The decision to launch the Mission will be taken at the EU’s General Affairs and External Relations Council on January 28th. An initial entry force including 50 personnel of the Army Ranger Wing and support elements will deploy in early February. This initial entry force will act as reconnaissance and provide security for the follow-on force of 400 troops.

Preceding this, the Command Group of the Force Headquarters will deploy to Chad between 17th and 22nd January. This Group will include the Deputy Force Commander - Col. Derry Fitzgerald and two other Irish officers.

The success of this operation is vital to bringing peace and stability to this troubled African region and crucial to the credibility of European Security and Defence Policy and the EU’s engagement in crisis management.

Ireland’s position as the second largest contributor, and the provider of the Operation Commander is clear evidence of our determination to play a meaningful and constructive role in this mission. This is the type of challenge for which we have been preparing and training.

Another major achievement for the Defence Forces in the international arena has been the assumption of command of KFOR’s Multinational Task Force (Centre). We have never before commanded a brigade size force in a multinational peace support operation. Undertaking this responsibility is an indication of our experience in crisis management operations and the regard in which we are held.

As you will be aware Ireland is part of the Nordic Battlegroup, which is on standby until June 30th. Ireland’s contribution amounts to approx 100 personnel involving Explosive Disposal teams, a security detail and staff posts at the Operational and Force HQs.

Following on from the excellent working relationship we have developed with the Nordic countries, the possibility of participation in a future Nordic Battlegroup has been agreed in principle for 2011. The option of joining an Austrian/German Battlegroup for 2012 is currently being looked at and informal discussions are ongoing.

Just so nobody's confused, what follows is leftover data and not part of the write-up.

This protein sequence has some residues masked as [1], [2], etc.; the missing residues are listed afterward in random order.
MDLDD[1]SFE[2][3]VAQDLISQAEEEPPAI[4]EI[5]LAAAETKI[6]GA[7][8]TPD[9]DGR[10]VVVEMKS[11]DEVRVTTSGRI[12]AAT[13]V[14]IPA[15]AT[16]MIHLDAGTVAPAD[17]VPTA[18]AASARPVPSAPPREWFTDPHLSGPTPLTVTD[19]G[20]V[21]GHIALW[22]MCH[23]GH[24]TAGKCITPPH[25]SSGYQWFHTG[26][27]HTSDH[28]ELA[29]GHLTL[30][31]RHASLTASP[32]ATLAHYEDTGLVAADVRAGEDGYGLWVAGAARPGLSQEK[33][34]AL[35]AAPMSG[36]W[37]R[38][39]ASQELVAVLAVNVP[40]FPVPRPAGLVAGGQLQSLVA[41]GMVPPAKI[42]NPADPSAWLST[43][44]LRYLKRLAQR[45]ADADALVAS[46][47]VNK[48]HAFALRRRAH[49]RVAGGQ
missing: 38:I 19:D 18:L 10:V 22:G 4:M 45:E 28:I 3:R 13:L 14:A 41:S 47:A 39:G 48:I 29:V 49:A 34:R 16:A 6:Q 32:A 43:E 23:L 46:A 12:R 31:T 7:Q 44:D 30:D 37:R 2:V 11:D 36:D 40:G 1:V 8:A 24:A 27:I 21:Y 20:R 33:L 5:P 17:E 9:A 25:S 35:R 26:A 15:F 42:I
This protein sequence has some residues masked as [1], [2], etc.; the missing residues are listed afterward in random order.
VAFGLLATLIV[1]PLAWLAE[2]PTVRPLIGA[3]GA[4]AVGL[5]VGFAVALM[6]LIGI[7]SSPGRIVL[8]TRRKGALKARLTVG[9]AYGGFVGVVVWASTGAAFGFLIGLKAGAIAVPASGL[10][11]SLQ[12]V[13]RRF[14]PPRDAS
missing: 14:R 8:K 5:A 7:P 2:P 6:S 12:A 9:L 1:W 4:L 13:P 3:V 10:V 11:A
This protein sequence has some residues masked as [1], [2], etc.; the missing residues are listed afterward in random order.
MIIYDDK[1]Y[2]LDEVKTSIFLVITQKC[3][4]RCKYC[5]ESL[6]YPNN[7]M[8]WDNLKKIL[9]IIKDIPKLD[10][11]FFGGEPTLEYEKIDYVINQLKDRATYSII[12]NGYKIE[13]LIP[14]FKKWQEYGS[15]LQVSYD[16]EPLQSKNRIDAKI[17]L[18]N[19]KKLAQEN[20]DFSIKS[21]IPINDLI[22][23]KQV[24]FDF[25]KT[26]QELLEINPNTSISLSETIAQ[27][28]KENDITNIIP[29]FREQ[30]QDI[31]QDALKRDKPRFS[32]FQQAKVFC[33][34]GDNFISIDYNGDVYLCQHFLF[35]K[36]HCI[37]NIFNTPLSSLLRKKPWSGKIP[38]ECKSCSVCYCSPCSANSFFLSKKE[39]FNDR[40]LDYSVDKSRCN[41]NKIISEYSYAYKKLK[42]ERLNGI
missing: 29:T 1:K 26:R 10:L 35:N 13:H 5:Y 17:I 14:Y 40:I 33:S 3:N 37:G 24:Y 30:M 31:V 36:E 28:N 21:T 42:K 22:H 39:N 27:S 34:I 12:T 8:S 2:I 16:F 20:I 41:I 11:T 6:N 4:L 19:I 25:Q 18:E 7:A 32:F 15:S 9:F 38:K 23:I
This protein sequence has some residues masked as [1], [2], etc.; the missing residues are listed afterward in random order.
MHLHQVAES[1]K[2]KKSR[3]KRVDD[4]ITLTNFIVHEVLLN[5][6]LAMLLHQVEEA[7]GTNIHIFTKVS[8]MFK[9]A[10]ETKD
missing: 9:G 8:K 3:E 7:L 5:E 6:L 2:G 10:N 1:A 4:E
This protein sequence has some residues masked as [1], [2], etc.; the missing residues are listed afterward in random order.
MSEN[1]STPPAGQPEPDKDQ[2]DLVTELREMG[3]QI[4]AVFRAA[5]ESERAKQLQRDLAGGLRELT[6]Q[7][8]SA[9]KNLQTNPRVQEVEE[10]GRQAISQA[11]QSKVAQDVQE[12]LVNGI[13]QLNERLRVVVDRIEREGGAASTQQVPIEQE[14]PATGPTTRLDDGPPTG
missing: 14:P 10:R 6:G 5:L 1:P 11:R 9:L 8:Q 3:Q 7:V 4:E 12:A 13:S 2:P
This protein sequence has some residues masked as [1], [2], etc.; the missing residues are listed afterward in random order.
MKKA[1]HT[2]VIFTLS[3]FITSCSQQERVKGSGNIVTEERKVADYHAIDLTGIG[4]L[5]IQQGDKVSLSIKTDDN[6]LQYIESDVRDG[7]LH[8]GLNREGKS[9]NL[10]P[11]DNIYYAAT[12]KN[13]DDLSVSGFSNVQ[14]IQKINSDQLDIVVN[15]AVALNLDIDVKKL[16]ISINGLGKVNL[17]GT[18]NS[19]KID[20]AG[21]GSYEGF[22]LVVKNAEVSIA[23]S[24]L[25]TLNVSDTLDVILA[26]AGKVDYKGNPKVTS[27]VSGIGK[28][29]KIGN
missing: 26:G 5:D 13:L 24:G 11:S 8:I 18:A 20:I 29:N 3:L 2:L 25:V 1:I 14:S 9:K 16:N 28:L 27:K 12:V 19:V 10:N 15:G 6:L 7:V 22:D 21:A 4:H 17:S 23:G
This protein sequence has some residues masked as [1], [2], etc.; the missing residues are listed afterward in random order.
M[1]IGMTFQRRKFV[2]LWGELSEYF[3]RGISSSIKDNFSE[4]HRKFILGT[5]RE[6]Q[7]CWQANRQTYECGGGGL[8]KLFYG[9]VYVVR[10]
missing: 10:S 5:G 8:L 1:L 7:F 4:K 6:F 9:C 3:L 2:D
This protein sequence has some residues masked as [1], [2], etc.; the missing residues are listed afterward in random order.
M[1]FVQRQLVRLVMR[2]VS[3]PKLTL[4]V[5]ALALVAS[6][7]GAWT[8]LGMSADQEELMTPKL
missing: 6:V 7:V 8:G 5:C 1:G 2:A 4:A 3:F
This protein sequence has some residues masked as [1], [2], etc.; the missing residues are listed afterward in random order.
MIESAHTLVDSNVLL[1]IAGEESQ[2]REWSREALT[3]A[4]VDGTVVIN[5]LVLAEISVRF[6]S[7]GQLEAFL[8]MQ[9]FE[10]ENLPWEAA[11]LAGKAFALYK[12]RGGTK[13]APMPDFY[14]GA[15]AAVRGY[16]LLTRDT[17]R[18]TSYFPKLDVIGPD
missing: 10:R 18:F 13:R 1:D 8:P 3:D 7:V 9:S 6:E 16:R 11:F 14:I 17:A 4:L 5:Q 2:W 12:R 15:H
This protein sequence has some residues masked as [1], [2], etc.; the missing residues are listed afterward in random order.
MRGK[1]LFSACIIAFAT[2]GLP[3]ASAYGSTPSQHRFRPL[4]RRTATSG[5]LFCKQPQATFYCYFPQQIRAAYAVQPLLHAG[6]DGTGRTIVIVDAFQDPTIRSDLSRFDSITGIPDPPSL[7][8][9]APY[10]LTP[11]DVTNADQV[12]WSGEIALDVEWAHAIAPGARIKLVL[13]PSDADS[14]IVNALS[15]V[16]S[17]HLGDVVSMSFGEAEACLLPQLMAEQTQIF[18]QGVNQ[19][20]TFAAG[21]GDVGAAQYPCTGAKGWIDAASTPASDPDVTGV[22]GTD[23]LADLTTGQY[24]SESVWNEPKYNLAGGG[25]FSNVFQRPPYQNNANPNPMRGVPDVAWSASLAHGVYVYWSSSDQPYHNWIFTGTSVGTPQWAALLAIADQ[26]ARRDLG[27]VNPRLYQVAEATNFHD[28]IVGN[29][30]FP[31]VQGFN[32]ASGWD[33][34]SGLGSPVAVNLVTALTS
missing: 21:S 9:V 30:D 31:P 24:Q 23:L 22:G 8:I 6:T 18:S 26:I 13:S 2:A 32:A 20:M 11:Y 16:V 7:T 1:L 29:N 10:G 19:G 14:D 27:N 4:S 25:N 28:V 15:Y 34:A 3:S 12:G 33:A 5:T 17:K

Emergency Planning
In addition to our overseas duties, the Defence Forces play an important and often unheralded role here at home. This is most evident in the area of our planning for possible emergency situations and contingencies.

As Chairman of the Government Task Force on Emergency Planning I have on many occasions emphasised the importance of raising public awareness of the work that is being undertaken by government departments and public authorities in relation to emergency planning.

I am pleased to say that at this morning’s cabinet meeting the Government approved the publication of a handbook on emergency planning which will be distributed to every household in the country. This will be the first time that information on all the State’s emergency plans will be presented to the public in this way.

The handbook will also provide practical advice on how individuals can prepare for some of the more common emergencies and where they can obtain further information. The distribution of the handbook will be accompanied by an extensive media advertising campaign to let people know what it is all about and to reassure them that there is no cause for alarm.

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Today is a celebration of real achievement and marks the passing of a great milestone in the lives of these new officers. The dedication and commitment of those who have moulded these young men and women into officers must be acknowledged. I want to thank the Commandant of the Military College: Col James Goulding, the Class Officer: Commandant Brendan McGuinness, Company Sergeant John Keenan and all of their colleagues in the Cadet School, for their excellent work.

Finally, I would like to compliment everyone involved in the arrangements for this ceremony, particularly, the Army No. 1 Band under the baton of Lieutenant Carroll.

Thank you very much.